Arlington County and Alexandria are not requesting a lot of legislation from their delegates in the 2011 General Assembly, but both jurisdictions have made clear which proposed laws they support and oppose.
Arlington has requested legislation to renew the hotel tax, which funds convention and visitors services. The county also has requested a bill to ensure that online travel companies pay tax on their Virginia bookings.
Alexandria is seeking legislation that would broaden the laws that deal with building permits so that repairs or renovations would require a timely completion. The city also wants legislation that would raise fees for the Virginia Alcohol Safety Action Program, to make it self-sustaining; an increase on cigarette taxes; and state nutrition funding for senior citizens.
School boards from Arlington, Alexandria and Falls Church submitted the same legislative package, which includes studying the impact of opening school before Labor Day and prohibiting synthetic marijuana. They support higher education for students who are not permanent residents and oppose state control of spending or grading policies, among other issues.
A sample of the issues discussed by Alexandria and Arlington officials:
Government and school officials in both jurisdictions oppose unfunded state mandates. Not long ago, the state returned about half of its revenue to municipalities, but in the past three years, 42 percent has been returned.
A report from the Governor’s Commission on Government Reform and Restructuring suggests legislators consider repealing the business, professional and occupational license, or BPOL, tax, and the machinery and tools tax. Alexandria and Arlington officials oppose the idea until a study has been completed and new funding sources to replace the revenue are found. Alexandria’s BPOL tax provides about $30 million to the city. The tax gives nearly $60 million to Arlington.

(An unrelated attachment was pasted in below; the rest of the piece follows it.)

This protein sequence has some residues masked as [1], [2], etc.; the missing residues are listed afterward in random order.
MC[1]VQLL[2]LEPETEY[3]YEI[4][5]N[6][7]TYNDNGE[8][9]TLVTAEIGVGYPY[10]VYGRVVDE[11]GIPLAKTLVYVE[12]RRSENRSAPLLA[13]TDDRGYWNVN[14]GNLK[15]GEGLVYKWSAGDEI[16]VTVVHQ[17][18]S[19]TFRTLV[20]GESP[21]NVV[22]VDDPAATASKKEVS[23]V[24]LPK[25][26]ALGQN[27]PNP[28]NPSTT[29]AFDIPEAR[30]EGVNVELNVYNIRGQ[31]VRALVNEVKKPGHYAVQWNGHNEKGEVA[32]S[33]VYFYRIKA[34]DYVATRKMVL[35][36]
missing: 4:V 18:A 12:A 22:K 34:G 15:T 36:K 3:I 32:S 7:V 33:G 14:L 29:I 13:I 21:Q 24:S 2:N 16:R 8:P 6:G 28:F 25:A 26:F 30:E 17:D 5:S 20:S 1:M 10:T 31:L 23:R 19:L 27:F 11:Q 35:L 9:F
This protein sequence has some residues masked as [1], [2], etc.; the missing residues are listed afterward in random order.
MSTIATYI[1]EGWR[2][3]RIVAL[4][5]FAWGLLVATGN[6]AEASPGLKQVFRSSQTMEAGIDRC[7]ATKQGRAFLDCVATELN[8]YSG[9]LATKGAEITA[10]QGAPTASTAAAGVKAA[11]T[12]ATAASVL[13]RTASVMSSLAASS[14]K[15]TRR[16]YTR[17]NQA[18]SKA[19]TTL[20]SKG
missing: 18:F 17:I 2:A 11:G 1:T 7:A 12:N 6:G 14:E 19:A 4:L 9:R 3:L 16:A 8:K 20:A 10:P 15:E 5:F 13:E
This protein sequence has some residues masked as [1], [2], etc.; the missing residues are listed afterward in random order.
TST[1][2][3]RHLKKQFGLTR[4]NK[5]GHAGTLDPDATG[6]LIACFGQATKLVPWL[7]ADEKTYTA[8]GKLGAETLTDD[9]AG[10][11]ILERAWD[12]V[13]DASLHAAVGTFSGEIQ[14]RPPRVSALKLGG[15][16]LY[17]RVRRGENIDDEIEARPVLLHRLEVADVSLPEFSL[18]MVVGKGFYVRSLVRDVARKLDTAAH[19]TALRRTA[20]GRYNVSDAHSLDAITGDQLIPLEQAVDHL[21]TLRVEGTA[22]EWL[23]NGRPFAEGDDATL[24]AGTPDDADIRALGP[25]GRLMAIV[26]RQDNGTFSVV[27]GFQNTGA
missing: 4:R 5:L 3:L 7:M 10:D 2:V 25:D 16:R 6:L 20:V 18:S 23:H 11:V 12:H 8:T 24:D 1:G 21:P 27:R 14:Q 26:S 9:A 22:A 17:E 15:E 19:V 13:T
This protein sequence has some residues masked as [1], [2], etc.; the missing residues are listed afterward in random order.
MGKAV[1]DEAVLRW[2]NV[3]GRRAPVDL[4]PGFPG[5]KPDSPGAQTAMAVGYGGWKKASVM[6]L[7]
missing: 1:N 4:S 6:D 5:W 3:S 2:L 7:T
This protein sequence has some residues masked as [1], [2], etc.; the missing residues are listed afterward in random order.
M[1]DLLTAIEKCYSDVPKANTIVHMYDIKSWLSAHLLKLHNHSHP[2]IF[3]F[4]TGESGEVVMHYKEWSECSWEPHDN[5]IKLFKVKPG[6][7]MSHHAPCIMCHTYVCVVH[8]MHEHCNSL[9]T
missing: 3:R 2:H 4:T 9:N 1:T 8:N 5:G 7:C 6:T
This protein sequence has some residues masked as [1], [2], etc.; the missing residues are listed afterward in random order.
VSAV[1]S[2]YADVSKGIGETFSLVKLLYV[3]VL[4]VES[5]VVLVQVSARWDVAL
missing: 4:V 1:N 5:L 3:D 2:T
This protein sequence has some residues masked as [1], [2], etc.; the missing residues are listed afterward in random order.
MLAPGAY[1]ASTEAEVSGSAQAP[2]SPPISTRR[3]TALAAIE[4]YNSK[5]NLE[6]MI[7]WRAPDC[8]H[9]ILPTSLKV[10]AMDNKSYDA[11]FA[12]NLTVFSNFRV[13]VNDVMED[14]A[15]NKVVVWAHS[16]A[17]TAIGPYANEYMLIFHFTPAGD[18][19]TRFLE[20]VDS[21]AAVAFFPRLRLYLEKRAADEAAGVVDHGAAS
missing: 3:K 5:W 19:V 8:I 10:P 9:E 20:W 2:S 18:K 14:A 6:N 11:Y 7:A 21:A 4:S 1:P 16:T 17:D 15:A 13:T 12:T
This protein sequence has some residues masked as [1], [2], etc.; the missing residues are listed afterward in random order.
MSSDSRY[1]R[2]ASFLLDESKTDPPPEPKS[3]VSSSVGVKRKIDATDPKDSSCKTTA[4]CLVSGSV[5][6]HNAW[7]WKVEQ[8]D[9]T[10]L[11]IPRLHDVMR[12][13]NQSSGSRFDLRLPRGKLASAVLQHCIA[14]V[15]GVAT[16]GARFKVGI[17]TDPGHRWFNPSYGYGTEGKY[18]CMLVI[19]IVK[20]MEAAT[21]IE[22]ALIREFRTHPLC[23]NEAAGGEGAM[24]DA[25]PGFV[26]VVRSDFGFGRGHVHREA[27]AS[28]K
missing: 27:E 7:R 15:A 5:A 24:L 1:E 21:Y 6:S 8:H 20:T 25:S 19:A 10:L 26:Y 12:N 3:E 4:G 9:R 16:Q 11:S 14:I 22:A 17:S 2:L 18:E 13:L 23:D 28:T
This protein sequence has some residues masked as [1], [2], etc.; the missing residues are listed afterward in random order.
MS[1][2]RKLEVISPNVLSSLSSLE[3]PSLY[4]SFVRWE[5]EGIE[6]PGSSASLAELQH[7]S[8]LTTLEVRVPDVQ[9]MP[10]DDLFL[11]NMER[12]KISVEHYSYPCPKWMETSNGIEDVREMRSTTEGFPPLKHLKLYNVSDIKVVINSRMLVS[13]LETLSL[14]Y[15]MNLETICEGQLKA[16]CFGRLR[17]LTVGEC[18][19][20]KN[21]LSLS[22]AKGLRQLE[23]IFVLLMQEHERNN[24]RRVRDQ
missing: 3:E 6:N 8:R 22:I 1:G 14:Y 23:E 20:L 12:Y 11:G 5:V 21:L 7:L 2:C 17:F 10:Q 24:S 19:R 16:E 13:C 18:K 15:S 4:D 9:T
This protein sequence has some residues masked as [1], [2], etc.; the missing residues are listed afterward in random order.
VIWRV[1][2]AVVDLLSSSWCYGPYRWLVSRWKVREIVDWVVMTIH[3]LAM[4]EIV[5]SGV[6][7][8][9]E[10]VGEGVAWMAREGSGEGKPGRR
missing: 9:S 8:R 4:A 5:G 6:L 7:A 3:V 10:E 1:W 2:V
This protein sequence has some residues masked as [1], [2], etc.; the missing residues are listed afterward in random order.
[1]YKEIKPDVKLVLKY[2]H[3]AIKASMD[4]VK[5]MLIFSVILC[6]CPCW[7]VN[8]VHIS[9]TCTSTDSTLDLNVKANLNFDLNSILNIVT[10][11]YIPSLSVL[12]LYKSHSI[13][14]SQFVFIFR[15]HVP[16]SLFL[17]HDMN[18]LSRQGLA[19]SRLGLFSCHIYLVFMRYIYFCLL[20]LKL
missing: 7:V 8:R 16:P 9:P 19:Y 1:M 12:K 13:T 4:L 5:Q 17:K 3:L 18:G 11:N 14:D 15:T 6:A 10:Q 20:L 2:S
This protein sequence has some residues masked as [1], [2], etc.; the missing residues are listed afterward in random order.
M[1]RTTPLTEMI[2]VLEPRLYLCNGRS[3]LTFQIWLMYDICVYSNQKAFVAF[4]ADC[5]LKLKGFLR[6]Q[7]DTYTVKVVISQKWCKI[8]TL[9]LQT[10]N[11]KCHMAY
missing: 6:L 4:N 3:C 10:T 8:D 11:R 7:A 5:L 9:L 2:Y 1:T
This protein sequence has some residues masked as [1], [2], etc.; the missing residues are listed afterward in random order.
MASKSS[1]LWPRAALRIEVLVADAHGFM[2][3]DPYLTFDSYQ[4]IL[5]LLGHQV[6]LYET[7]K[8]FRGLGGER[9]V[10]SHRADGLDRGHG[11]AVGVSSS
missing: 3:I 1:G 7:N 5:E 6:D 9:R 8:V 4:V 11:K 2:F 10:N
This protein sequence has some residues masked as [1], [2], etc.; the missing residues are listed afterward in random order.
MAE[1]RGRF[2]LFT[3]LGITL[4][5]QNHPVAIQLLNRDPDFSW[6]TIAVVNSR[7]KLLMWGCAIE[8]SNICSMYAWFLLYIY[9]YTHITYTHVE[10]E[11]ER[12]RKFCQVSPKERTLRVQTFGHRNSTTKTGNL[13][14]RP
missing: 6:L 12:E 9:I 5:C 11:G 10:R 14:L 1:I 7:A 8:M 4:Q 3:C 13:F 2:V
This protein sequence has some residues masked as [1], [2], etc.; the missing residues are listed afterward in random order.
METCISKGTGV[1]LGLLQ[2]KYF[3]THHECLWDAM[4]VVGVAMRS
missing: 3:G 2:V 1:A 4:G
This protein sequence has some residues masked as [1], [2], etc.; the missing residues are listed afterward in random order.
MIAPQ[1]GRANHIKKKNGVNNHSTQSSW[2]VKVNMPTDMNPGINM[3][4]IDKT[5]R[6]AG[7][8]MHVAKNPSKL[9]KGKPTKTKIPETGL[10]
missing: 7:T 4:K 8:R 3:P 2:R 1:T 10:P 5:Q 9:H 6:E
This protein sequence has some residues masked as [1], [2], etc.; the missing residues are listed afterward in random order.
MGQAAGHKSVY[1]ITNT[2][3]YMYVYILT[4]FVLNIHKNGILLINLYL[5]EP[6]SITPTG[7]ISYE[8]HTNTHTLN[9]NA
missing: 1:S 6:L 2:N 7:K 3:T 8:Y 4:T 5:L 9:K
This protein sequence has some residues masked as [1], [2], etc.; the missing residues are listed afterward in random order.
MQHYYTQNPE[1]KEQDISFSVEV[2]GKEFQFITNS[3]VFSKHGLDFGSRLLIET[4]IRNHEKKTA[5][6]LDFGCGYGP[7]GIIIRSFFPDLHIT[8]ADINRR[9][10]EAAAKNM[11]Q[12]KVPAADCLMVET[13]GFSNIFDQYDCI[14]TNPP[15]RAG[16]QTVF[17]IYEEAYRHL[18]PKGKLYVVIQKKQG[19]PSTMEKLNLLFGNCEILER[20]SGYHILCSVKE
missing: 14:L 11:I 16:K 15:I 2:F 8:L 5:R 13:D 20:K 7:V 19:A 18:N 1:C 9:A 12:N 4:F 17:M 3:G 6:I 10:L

If privatization should occur, the city and the county want to be sure that the legislation allows localities to regulate where new liquor stores would be located and require them to continue paying local taxes, as do all retail establishments. Arlington also requested additional funding for public safety based on the number of new liquor stores.
Officials from both jurisdictions oppose legislation that might resemble Arizona’s immigration law, which criminalizes illegal immigration by defining it as trespassing and allows local law enforcement agencies to question people whom they suspect of being undocumented.
Arlington and Alexandria would support new revenue-generating streams designated for transportation. Both governments are requesting dedicated revenue for the Metro system.
Alexandria officials said they would support the state requiring sustainable building standards for state agencies. Arlington officials said they would support a plastic bag tax; maintaining funding for Chesapeake Bay restoration; and requiring energy audits before home purchases.
Officials in Arlington and Alexandria support the state providing proper funding to the Virginia Retirement System, especially as it applies to teachers.
Alexandria supports legislation or a constitutional amendment that would automatically restore voting rights to felons once their sentence is complete. Currently, voting rights can be restored by the governor.